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Chuck Deardorf

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Chuck Deardorf (April 3, 1954 – October 9, 2022)[1] was an American musician. He was best known for playing double bass and bass guitar with the Deardorf Peterson Group. He also headed the jazz department at the Cornish College of the Arts.

Early life[edit]

Deardorf was born on April 3, 1954,[2] and grew up in the Dayton metropolitan area.[3] He started playing the double bass when he was fifteen.[4] During his senior year of high school, he relocated to the West Coast and attended Central Kitsap High School.[3] He then studied at the Evergreen State College, before playing at Seattle jazz clubs such as Parnell's and Dimitriou's Jazz Alley.[3][4] There, he served as a backing musician to Zoot Sims, Monty Alexander, and Kenny Barron, among others.[4]


Deardorf first taught music at Western Washington University in 1978.[3] He then joined the faculty at the Cornish College of the Arts a year later as a professor of jazz and instrumental music.[3][5] He ultimately became the administrator of the school's jazz program, serving in that capacity from 1986 until 2000.[3]

Outside of teaching, Deardorf continued to perform and record as a sideman for musicians such as Jovino Santos Neto, Bud Shank, Don Lanphere, Dave Peck, and Pete Christlieb.[3][6] He also played together with Dave Peterson, a local guitarist and composer, on a frequent basis starting in the late 1970s. The duo eventually established the Deardorf Peterson Group in 2004. They released Portal, their first album as co-bandleaders, that same year.[6] Deardorf also released two albums as leader – Transparence (2011) and Perception (2019).[3][7] He joked that he "play[ed] both kinds of music: country and western".[3]

Personal life and death[edit]

Deardorf married Kelly Harland in 1987.[3][8] She is a singer and author, and he had produced and featured on several of her albums. They remained married for 35 years until his death. Together, they had one son.[3]

Deardorf suffered from hereditary kidney disease. To avoid dialysis, he underwent a kidney transplant from his brother in 2011.[4] He died on October 9, 2022, aged 68, at the Virginia Mason Medical Center in Seattle. He had contracted COVID-19 two months before his death, leading to health complications.[3][4]


As leader[edit]

  • 2004 Portal (co-leader with Dave Peterson as The Deardorf/Peterson Group)[9]
  • 2011 Transparence[7]
  • 2019 Perception[7]

As sideman[edit]

With Don Lanphere

  • 1984 Don Loves Midge[7]
  • 1986 Stop[7]
  • 1988 Jay Clayton & Don Lanphere: TheJazz Alley Tapes[7]
  • 1990 Don Lanphere & Larry Coryell[7]
  • 1995 Go...Again[7]
  • 1999 Year 'Round Christmas[7]

With Bud Shank

With Dave Peck

With Jovino Santos Neto

  • 1997 Caboclo[7]
  • 2000 Live in Olympia[7]
  • 2003 Canto do Rio[7]
  • 2011 Current[7]

With Gunnar Bob Madsen

  • 1998 Power of a Hat[7]
  • 1998 Spinning World: 13 Ways of Looking at a Waltz[7]

With Jim Knapp

  • 1995 On Going Home[7]
  • 1998 Things for Now[7]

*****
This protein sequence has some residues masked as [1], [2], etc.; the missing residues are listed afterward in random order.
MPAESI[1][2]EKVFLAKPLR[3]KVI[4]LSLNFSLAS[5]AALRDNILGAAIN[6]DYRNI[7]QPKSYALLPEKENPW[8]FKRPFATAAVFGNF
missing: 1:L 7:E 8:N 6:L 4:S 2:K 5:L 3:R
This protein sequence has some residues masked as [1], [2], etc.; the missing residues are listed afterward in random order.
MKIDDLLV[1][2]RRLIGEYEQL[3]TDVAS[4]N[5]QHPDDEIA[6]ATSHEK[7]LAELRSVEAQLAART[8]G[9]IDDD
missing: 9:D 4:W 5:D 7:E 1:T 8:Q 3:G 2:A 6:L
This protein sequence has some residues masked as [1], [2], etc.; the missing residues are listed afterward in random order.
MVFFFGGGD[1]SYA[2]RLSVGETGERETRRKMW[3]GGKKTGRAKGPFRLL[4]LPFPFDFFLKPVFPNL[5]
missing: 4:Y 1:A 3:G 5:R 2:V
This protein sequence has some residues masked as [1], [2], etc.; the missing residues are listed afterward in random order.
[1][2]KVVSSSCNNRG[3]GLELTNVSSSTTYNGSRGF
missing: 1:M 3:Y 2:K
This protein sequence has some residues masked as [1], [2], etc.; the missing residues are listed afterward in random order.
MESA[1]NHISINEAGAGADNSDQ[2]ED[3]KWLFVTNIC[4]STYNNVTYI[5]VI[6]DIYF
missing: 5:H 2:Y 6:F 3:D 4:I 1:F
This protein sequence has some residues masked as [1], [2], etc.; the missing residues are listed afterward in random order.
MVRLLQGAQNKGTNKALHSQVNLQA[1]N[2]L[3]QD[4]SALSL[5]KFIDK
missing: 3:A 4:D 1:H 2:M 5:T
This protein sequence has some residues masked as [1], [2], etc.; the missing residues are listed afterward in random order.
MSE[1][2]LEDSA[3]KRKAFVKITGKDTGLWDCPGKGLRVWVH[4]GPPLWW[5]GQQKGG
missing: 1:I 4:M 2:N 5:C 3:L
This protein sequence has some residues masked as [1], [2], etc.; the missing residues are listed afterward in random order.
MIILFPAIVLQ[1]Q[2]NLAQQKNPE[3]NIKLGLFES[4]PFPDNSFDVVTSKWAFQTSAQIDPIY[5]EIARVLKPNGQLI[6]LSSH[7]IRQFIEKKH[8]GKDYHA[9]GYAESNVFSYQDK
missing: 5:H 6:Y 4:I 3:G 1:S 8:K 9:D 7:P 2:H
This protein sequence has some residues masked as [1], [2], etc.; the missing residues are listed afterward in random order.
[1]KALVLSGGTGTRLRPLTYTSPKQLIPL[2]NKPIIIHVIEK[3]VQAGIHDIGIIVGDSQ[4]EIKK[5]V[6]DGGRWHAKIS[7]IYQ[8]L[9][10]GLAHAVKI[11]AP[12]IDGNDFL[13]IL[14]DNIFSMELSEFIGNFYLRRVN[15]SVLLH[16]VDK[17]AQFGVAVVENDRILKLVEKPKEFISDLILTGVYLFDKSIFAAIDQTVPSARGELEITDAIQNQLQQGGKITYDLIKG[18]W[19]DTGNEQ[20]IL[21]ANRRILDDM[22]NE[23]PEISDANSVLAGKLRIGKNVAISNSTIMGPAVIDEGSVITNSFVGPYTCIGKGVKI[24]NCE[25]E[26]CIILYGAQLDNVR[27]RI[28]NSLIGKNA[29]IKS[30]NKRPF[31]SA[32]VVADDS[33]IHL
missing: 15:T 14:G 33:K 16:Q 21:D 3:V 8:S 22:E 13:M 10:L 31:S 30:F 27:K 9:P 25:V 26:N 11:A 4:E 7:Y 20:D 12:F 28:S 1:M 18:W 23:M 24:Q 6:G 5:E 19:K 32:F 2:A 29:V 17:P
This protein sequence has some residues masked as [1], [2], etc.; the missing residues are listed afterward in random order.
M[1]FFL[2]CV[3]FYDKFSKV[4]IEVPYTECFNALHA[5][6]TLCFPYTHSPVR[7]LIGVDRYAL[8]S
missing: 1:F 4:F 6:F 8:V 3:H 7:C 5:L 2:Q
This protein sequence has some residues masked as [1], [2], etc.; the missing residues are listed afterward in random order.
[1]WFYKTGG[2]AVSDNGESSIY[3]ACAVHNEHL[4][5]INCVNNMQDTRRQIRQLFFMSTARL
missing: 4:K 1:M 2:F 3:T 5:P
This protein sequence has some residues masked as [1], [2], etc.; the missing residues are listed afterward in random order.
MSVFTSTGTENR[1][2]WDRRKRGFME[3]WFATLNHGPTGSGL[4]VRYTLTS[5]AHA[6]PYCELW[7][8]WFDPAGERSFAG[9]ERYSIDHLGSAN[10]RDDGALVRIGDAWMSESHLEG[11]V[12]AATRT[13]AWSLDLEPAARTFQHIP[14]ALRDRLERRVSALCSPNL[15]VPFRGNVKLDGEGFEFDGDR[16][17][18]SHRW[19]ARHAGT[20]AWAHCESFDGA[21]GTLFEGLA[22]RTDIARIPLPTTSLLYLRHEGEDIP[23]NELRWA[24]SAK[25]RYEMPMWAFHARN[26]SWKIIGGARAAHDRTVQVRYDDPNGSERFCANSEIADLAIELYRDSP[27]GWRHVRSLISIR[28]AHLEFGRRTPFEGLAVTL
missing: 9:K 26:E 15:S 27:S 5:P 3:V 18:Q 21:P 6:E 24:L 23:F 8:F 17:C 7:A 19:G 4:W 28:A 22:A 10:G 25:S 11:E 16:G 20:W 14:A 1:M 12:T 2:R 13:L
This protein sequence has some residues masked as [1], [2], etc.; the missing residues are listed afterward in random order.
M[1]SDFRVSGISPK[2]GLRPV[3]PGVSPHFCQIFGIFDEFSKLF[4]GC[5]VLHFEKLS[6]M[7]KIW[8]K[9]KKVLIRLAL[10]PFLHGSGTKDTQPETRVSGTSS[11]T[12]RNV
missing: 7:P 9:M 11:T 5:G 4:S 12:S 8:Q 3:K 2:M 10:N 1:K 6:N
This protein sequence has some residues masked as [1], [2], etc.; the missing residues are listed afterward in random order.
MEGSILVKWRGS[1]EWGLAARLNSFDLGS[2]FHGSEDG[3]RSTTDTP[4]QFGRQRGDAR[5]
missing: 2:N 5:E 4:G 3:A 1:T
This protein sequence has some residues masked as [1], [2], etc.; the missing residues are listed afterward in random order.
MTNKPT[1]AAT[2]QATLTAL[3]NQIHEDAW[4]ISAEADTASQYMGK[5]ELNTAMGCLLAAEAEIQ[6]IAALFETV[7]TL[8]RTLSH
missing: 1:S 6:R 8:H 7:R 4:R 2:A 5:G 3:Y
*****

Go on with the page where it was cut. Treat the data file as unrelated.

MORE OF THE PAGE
With others

  • 1989 Breaking Through, Phil Sheeran[7]
  • 1990 Worth Waiting For, P.J. Perry[7]
  • 1991 Living Things, Michael Tomlinson[7]
  • 1991 Pacific Aire, Tom Collier[7]
  • 1998 Collection, Mike Strickland[7]
  • 1998 Photographs, Barney McClure[7]
  • 1998 Red Kelley's Heroes, Pete Christlieb[7]
  • 1999 Joy to the World, Gene Nery[7]
  • 1999 The Face of Love, Eugene Maslov[7]
  • 2002 Twelve Times Romance, Kelly Harland[7]
  • 2003 Convergence Zone, Phil Kelly & the NW Prevailing Winds[7]
  • 2003 Some Devil, Dave Matthews[7]
  • 2005 Carolyn Graye, Carolyn Graye[7]
  • 2006 Laid Back & Blues: Live at the Sky Church in Seattle, Larry Coryell[7]
  • 2007 Malibu Manouche, Neil Andersson[7]
  • 2007 Shade, Richie Cole[7]
  • 2008 From the Depths, Karen Emerson[7]
  • 2008 Long Ago and Far Away: Kelly Harland Sings Jerome Kern, Kelly Harland[7]
  • 2008 Words & Music, Paul West[7]
  • 2009 Across the Sound, Terry Lauber[7]
  • 2009 Alone Together With the Blues, Mia Vermillion[7]
  • 2010 As the Crow Flies, Neil Andersson/Malibu Manouche/Peter Pendras[7]
  • 2010 Inner Mission, Randy Brecker/Richard Cole[7]
  • 2010 Reunion, Hadley Caliman/Pete Christlieb[7]
  • 2011 Imaginary Sketches, Chad McCullough/Bram Weijters[7]
  • 2012 Double Exposure, Frank D'Rone[7]


  1. ^ Bassist and music educator Chuck Deardorf has died
  2. ^ "Chuck Deardorf". All About Jazz. March 17, 2020. Retrieved October 14, 2022.
  3. ^ a b c d e f g h i j k l de Barros, Paul (October 11, 2022). "Chuck Deardorf, a pillar of Northwest jazz, dies at 68". The Seattle Times. Retrieved October 14, 2022.
  4. ^ a b c d e Lloyd, Robin (October 10, 2022). "Bassist and music educator Chuck Deardorf has died". KNKX. Retrieved October 14, 2022.
  5. ^ De Barros, Paul (October 16, 1994). "City of Jazz – It May Be Lite, Hard, Retro Or Ultra-Hip, And It's Alive And Swinging In Seattle". Seattle Times. Archived from the original on March 3, 2016. Retrieved September 15, 2016.
  6. ^ a b Mason, Stewart. "Deardorf Peterson Group – Biography". AllMusic. Retrieved October 14, 2022.
  7. ^ a b c d e f g h i j k l m n o p q r s t u v w x y z aa ab ac ad ae af ag ah ai aj ak al am an ao ap aq ar as at au av aw "Deardorf – Album Discography". AllMusic. Retrieved October 14, 2022.
  8. ^ "SeattleNoise: Kelly Harland". Seattle Post-Intelligencer. May 15, 2008. Retrieved March 30, 2009.
  9. ^ "Chuck Deardorf – Credits". AllMusic. Retrieved October 14, 2022.
  10. ^ "Bud Shank Quartet – At Jazz Alley Album Reviews, Songs & More". AllMusic. Retrieved October 14, 2022.

External links[edit]